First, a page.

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NCSC issues emergency alert on Microsoft Exchange patch

UK’s national cyber agency calls on organisations affected by the ProxyLogon vulnerabilities to patch their Microsoft Exchange Servers immediately

The UK’s National Cyber Security Centre (NCSC) has issued an emergency alert calling on thousands of at-risk organisations across the country to immediately update their on-premise Microsoft Exchange Servers as a matter of urgency, following the ProxyLogon disclosures and exploitation.

In light of the growing number of advanced persistent threat (APT) groups and other malicious actors taking advantage of the vulnerabilities, including a limited number of cyber criminal ransomware operators, the NCSC has published fresh guidance to help vulnerable organisations reduce the risk of ransomware and other malware infections.

“We are working closely with industry and international partners to understand the scale and impact of UK exposure, but it is vital that all organisations take immediate steps to protect their networks,” said NCSC operations director Paul Chichester.

“While this work is ongoing, the most important action is to install the latest Microsoft updates. Organisations should also be alive to the threat of ransomware and familiarise themselves with our guidance. Any incidents affecting UK organisations should be reported to the NCSC,” he said.

It is important to note that installing Microsoft’s patches will only stop future compromises, not any that have already taken place, so it is also vital to scan systems and networks for any signs of intrusion, specifically webshells deployed through the exploit chain. Microsoft Safety Scanner can assist in detecting these.

The NCSC has assessed the number of vulnerable servers in the UK to be between 7,000 and 8,000, with approximately half of these already patched. Scans conducted by Palo Alto Networks in recent days suggest patch rates are indeed high – the firm claimed the number of vulnerable servers running old versions of Exchange that cannot directly apply the patches dropped by 30% between 8 and 11 March.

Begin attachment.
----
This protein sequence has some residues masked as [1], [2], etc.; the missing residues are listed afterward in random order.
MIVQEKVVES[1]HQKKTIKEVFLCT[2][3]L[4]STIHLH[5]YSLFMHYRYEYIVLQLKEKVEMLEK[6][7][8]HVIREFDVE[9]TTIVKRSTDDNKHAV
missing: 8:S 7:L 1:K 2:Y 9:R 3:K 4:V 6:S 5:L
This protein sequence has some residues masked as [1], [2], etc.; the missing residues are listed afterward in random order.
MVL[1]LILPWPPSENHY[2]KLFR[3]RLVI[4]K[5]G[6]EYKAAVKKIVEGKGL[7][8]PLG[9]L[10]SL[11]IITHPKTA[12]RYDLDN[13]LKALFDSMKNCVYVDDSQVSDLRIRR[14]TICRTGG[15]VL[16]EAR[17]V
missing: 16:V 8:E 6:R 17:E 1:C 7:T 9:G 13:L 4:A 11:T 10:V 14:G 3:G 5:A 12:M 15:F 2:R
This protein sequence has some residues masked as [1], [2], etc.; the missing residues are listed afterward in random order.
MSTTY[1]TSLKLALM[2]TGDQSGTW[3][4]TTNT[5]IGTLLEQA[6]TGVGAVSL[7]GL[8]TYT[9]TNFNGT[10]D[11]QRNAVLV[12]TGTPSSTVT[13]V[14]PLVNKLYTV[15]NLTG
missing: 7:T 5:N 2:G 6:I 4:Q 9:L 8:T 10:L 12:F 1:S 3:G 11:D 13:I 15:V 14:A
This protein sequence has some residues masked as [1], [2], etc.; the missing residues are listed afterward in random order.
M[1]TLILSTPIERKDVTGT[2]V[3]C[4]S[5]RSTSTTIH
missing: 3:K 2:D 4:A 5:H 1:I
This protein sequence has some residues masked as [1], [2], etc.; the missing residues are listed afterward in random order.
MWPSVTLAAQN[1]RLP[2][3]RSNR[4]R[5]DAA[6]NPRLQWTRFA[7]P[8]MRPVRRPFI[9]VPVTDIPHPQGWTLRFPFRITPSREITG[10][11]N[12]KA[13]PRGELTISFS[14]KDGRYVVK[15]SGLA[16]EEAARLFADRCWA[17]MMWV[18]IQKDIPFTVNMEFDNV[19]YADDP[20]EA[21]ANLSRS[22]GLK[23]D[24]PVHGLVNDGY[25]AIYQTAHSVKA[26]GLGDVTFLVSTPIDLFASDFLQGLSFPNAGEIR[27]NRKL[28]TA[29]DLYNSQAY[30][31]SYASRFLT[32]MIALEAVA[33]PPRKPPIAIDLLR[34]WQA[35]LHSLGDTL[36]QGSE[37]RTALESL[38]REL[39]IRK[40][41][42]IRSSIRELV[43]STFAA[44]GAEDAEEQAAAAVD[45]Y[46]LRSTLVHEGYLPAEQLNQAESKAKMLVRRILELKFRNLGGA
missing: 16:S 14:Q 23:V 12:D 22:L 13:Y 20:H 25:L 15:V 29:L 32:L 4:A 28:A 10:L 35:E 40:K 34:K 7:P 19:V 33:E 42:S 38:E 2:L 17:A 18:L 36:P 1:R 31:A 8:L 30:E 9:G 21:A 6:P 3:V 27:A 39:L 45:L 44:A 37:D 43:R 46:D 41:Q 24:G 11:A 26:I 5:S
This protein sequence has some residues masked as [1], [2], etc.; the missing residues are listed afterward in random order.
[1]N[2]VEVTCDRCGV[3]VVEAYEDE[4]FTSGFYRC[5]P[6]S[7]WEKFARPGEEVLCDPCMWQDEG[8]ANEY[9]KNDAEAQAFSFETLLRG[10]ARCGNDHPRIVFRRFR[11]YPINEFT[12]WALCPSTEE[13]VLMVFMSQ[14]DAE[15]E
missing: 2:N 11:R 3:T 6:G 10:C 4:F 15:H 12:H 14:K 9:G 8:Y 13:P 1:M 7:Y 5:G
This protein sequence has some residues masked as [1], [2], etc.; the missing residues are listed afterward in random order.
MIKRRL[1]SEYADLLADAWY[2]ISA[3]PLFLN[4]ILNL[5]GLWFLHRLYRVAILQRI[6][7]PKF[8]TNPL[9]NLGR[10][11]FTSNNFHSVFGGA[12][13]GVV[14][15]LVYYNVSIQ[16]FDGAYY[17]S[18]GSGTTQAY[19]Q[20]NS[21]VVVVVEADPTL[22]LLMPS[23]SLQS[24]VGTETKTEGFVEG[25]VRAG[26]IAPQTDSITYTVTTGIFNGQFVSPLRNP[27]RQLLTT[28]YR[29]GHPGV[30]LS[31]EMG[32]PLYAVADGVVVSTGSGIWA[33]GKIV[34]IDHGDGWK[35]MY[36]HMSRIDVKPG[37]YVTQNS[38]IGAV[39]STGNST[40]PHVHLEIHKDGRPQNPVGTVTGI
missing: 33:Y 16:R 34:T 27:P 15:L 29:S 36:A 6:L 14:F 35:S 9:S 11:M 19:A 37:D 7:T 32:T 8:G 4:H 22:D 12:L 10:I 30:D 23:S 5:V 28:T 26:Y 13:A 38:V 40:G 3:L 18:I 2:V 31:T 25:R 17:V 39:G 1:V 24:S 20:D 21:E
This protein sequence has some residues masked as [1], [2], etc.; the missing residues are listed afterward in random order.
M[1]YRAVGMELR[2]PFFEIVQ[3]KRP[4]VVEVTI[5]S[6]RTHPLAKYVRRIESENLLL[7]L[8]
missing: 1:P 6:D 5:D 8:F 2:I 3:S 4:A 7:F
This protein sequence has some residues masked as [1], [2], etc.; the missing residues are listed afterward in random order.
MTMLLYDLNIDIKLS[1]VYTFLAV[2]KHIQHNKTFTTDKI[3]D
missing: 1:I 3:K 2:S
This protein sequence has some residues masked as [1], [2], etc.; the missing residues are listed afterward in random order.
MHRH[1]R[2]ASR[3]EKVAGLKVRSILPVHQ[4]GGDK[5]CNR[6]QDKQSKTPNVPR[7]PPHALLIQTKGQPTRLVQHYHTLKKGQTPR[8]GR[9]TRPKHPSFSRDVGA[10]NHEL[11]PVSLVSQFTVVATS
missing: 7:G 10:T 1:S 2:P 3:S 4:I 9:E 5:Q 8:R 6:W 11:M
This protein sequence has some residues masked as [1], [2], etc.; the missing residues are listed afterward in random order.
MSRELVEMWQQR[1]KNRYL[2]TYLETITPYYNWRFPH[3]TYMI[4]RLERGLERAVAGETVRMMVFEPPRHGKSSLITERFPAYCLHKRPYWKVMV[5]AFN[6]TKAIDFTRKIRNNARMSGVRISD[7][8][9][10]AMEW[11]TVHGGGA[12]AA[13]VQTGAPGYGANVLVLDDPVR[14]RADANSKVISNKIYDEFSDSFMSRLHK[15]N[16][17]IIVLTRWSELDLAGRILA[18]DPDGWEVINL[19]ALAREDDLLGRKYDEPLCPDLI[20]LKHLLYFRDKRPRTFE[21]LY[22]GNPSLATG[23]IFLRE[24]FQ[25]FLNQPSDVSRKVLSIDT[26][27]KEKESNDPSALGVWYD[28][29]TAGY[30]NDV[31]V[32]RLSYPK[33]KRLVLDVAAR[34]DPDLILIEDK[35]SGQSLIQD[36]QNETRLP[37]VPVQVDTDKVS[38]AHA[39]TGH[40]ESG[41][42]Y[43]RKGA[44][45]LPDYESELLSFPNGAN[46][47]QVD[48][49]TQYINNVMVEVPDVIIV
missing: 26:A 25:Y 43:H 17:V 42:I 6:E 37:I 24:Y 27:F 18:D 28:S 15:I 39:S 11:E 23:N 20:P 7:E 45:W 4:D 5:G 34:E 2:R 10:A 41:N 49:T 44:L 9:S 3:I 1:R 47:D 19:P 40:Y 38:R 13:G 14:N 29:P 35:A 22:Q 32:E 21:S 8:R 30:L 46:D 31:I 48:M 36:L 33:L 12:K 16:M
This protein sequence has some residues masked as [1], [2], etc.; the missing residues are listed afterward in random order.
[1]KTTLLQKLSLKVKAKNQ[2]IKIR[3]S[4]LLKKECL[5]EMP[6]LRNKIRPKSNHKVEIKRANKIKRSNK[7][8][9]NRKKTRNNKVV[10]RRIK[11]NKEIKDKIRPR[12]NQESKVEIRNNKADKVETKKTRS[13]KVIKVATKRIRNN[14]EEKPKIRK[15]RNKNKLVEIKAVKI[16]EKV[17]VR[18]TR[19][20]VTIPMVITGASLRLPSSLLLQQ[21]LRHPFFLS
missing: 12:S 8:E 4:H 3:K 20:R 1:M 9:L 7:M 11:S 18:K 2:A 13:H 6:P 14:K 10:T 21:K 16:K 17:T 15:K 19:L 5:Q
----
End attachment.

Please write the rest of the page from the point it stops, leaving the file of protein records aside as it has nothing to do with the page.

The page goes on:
The NCSC has been working extensively with government and public and private sector organisations to spread the word and is understood to have already proactively contacted many of the vulnerable organisations.

But with the exploitation of ProxyLogon widening beyond state-backed actors, it is now becoming clear that organisations that may not have thought themselves at risk initially are in danger.

Beyond the NCSC, guidance from Microsoft on patching is available, as well as mitigations – which absolutely must not be relied on long term.

For organisations that can neither install a patch or apply the recommended mitigations, the NCSC recommends immediately isolating your Exchange server from the internet by blocking untrusted connections to port 443, and if secure remote access solution is in place, such as a VPN, configuring Exchange to only be available via said solution. Again, these are temporary fixes that must not be relied on.

Joe Hancock, head of MDR cyber at law firm Mishcon de Reya, commented: “Within hours of the vulnerability being released, it became clear that it was being actively exploited at scale. We have seen evidence of persistent repeated attacks with the attackers following up to see if it had been successful.

“It is likely that in terms of numbers of victims, this is tip of the iceberg and the worst impacts of this attack are still likely to come. Much of the clean-up effort is not just about patching systems or deleting files from an attacker, as once exploited there is also a need to investigate what an attacker did and what information they now have. Even without being actively targeted, there will be costs for organisations to manage their potential vulnerability,” said Hancock.

“As expected, ransomware groups have already been seen to be exploiting these flaws for financial gain. This continued high-profile activity will likely increase pressure on Western governments to respond, given the widely reported initial links to China.”

Microsoft Exchange Server cyber attack timeline

  • 3 March: Microsoft releases an emergency patch to address multiple zero-day exploits directed at on-premise installations of Exchange Server.
  • 4 March: US CISA issues emergency guidance as impact of four newly disclosed Microsoft Exchange vulnerabilities becomes clearer.
  • 5 March: Analysis from technical teams at FireEye’s Mandiant tracked activity exploiting newly disclosed vulnerabilities in Microsoft Exchange Server more than a month ago.
  • 8 March: Microsoft said it’s seen increased Exchange Server attacks, as well as more threat actors beyond the Chinese state-sponsored Hafnium group conducting attacks.
  • 9 March: European Banking Authority was breached through vulnerabilities in Microsoft Exchange Server, but is now back online.
  • 10 March: Microsoft’s March Patch Tuesday update drops amid ongoing fall-out from widespread Exchange attacks.
  • 11 March: Norway’s Parliament, the Storting, suffers second major cyber incident in a year as threat groups capitalise on vulnerable Microsoft Exchange Servers.
  • 12 March: As predicted, ransomware gangs have started to target vulnerable instances of Microsoft Exchange Server, making patching an even greater priority.

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